Roger Angel, a famous baseball writer and managing writer who for over 70 years has helped identify The New YorkerThe cheerful wit and style of his essays, humorous works and editing are dead. He was 101 years old.

Angel died Friday of heart failure, reports The New Yorker.

“No one lives forever, but you will be forgiven if you think Roger made a good hit,” New Yorker Editor David Remnick wrote on Friday. “Like all of us, he endured pain, loss, and doubt, but usually kept in fear, always looking ahead; he continued to write, read, memorize new poems, establish new relationships. “

Heir and custodian The New YorkerIn the early days, Angel was the son of fiction editor-in-chief Catherine White and the stepson of longtime staff writer EB White. It was first published in a magazine when he was 20, during World War II, and still invested in his 90s, an incredibly fit and young man who loved tennis and martinis with vodka and considered his life “a sheltered privilege and a fascinating job, and shot with success. “

Angel lived well by the standards of his famous family. In the past, he has won the BBWAA Career Excellence Award, formerly the J.W. J. Taylor Spink, for his well-deserved contribution to baseball writing, an honor previously received by Red Smith, Ring Lardner and Damon Ranyon. He was the first award winner not to be a member of the organization that votes for it, the Baseball Writers Association of America.

Its editing alone was a lifelong achievement. Beginning in the 1950s, when he inherited a job (and office), the writers he worked with included John Updike, Ann Beatty, Donald Barthelm, and Bobby Ann Mason, some of whom experienced numerous rejections before enrolling to a special club New Yorker authors. Angel himself, unfortunately, admitted that even his work did not always succeed.

“Unlike his colleagues, he is very competitive,” Brendan Gil wrote of Angel in Here at the New Yorker, memoirs of 1975. “Any challenge, mental or physical, fascinates him.”

Angela New Yorker works have been collected in several books on baseball and in publications such as Stone gazebo and other stories and One day in the life of Roger Angel, a collection of his humor. He also edited Nothing but you: love stories from the New Yorker and for many years wrote an annual Christmas poem for a magazine. At age 93, he completed one of his most highly regarded essays, deeply personal This old manlaureate of the National Journal Award.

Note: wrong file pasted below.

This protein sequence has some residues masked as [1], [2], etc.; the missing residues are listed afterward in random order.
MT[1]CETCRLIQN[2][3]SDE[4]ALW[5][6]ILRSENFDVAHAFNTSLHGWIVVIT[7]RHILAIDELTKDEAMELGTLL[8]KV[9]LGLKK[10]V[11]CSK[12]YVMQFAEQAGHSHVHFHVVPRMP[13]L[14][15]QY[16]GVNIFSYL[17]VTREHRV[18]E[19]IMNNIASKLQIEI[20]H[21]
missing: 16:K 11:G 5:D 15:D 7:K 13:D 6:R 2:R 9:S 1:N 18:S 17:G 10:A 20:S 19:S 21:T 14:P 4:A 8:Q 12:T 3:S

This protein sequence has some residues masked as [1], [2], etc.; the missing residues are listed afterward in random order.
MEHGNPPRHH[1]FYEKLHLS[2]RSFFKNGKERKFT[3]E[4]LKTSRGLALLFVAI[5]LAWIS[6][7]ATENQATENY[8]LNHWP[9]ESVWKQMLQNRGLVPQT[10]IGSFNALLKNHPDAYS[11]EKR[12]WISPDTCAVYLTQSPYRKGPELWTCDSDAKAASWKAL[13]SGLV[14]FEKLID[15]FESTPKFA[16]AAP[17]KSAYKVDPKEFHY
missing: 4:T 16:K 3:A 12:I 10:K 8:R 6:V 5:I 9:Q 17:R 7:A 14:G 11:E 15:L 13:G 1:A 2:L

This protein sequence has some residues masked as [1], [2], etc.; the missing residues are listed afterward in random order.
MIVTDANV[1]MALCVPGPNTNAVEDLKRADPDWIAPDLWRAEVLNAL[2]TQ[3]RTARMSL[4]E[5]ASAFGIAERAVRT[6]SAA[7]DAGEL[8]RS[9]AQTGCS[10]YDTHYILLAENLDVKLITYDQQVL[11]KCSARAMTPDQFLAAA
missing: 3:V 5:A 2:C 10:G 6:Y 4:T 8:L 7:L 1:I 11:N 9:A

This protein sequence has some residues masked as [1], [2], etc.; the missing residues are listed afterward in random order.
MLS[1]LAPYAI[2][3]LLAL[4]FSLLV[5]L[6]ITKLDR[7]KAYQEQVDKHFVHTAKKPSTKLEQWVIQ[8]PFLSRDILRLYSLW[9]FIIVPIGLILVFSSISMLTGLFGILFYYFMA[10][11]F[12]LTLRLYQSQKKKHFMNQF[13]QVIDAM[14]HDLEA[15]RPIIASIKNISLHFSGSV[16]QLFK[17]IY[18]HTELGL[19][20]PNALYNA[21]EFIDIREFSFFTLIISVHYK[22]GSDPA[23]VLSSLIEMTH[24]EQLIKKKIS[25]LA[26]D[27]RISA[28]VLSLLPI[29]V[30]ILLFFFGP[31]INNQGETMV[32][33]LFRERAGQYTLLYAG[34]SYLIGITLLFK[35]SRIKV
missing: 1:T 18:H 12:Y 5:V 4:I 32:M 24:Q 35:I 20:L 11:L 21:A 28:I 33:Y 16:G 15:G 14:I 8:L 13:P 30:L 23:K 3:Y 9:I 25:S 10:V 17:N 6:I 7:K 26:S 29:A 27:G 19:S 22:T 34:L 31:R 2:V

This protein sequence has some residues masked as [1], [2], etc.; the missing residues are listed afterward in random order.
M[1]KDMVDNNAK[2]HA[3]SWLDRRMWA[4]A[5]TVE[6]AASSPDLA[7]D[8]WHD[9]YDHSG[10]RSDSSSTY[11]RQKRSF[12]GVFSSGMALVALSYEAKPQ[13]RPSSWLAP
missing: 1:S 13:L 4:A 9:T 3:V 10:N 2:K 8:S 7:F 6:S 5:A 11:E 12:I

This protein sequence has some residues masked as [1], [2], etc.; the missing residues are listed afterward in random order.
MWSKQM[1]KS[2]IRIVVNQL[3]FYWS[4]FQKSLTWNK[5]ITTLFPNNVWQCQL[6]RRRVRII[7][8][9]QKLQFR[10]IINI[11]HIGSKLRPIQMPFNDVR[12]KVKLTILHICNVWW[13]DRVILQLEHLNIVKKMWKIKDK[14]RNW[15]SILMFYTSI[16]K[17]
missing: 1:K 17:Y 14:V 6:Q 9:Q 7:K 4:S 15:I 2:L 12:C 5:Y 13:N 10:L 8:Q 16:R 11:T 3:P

“I survived a few blows, but missed worse,” he wrote. “Pain and insults are bearable. My conversation may be full of holes and pauses, but I have learned to send a personal Apache scout forward in the next sentence, one that will be to see if there are any free names or verbs in the scenery above. If he sends a warning, I’ll pause meaningfully, well, until something else comes to mind. “

Angel has been married three times, most recently to Margaret Murman. He had three children.

Angel was born in New York City in 1920 to Catherine and Ernest Angel, a lawyer who became head of the American Civil Liberties Union. The New Yorker was founded five years later when Catherine Angel became an editor of fiction, and a young wit named Andy White (so E. B. White was known to his friends) created humorous works.

His parents were gifted and strong, apparently too strong. “What a marriage it was,” Roger Angel wrote Let me finish, a book of essays published in 2006, “filled with sex, glamor, and emotional murder that causes anxiety.” By 1929 his mother had married the softer White, and Angel remembered weekend visits to the apartment of his mother and her new husband, a place “full of laughs, smoking young writers and artists from The New Yorker».